My name is Hayim Leiter and I am an unlicensed mohel.
Now I know what you’re thinking, ‘Shouldn’t he be arrested or something?’ Actually, that’s not the case at all. In truth, it’s completely the opposite; no one in Israel is licensed to be a mohel. The Rabbanut has an optional certification process, but the issue of licensing is something which is presently under debate.
In response to last year’s story of a mohel in Hadara letting ‘students’ do Britot by themselves with no training, some members of Knesset are pushing for new legislation to regulate mohalim. And at first glance it seems like the right thing to do. But believe it or not, the Chief Rabbinate is pushing back against the legislation. I never thought I’d say this, but I am in complete agreement with the Chief Rabbinate.
MK Rachel Azaria was quoted as saying, “It’s unthinkable that there can be a law against fraud in kashrut and not a law for fraud in circumcision,” There is a huge flaw in that statement. Mohelim who choose not be certified by the Rabbinut are not frauds. A story came out on the same day as this news broke about the Knesset’s desire to license mohalim. It was a case in Samoa where a medical student who had not finished his studies started performing circumcisions. THAT is fraud. Not having proper training is wholly unsafe and duplicitous but that is far from what the mohalim are doing in this country.
The mohalim we’re speaking of are all trained and, in effect, certified by their teachers. That is the way it has worked for thousands of years; and to eliminate that possibility is to negate all that came before. But that’s not the only result of this proposed legislation. This would mean that fathers could not circumcise their own sons, which is their halahic mandate, much more so than that of the mohalim. It would also mean that students of milah would not be able to learn. Learning for milah has always been an apprenticeship and it needs to remain that way. This means the teacher is responsible for deciding when the student is ready to do each step of the Brit Milah process, and not the government.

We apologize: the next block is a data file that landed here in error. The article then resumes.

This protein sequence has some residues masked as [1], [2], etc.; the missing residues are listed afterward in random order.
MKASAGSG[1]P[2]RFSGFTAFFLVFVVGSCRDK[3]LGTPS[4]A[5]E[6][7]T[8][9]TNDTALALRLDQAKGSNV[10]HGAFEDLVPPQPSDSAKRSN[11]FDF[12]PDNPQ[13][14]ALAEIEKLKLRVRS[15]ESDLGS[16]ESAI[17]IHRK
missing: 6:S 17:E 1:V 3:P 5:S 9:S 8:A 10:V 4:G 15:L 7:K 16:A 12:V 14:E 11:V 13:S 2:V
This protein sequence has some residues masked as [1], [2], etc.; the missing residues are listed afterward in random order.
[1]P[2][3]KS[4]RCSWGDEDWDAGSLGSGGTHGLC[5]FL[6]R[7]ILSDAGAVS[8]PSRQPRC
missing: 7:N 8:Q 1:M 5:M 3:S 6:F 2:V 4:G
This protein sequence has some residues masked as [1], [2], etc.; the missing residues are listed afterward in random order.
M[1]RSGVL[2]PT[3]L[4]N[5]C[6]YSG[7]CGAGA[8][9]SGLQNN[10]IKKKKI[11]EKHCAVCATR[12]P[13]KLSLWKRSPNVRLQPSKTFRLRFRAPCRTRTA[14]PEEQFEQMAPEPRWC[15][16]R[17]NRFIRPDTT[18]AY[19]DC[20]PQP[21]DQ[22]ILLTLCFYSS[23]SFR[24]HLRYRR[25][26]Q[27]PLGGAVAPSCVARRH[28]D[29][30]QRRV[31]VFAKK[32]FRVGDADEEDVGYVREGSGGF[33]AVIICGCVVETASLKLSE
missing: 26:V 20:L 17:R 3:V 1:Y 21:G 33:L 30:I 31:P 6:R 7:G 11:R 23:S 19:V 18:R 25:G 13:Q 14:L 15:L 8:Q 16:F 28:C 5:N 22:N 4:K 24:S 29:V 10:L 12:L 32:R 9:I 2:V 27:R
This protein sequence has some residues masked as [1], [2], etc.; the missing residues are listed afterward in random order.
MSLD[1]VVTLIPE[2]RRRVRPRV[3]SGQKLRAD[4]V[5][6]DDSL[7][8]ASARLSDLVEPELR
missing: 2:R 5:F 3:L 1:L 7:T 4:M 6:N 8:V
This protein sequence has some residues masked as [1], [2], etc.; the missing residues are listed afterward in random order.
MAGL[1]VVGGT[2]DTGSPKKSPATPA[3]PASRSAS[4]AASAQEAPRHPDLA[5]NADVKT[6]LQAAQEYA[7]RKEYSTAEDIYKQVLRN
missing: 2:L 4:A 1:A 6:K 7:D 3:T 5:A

But beyond our history, the first question that comes to mind with legislation like this is who will be responsible for the regulation and what will the requirements be? It is almost certain that the Rabbinut will assume this responsibility. There are many of us who try to limit our interactions with the Rabbinut for a whole host reasons. But when it comes to Britot, the issues of using sterile gloves and Metzitzah B’Peh (Oral Suction) are just two of the reasons I wouldn’t want this legislation to pass.
I would never conduct a Brit Milah without gloves nor would I ever do Metizizh B’Peh. It’s an issue of basic safety for the child because doing Metzitzah orally puts the child in a life threatening situation. And the Rabbinut has come out on the wrong side of both of these issues. At present, if the Rabbinut makes a decision, such as, all mohalim have to do Metziztah B’Peh, those with certification who refuse to do so, simply stand to lose their certification. But if the Rabbinut were given complete control of all mohalim, than someone who opposed the legal ruling would stand to lose their entire income. And that could happen simply because they are trying to protect the children they work with.
One of the articles on the topic of legislation had a staggering statistic. It claimed that of the 65,000 Britot done in this country every year 60 end up in the hospital, and of that 60, only 1-2% are critical. The remainder are due to nervous, first-time parents. I don’t know about you but that number is mindblowing. I would have assumed the number to be much higher than that. And I work in the field. But this number proves one very important fact: our training system works. The issue at hand is the Hadar teacher who conducted himself in an atrocious way. Maybe the Knesset needs to focus more on this anomalous case and less on how to regulate the rest of us because these numbers don’t lie.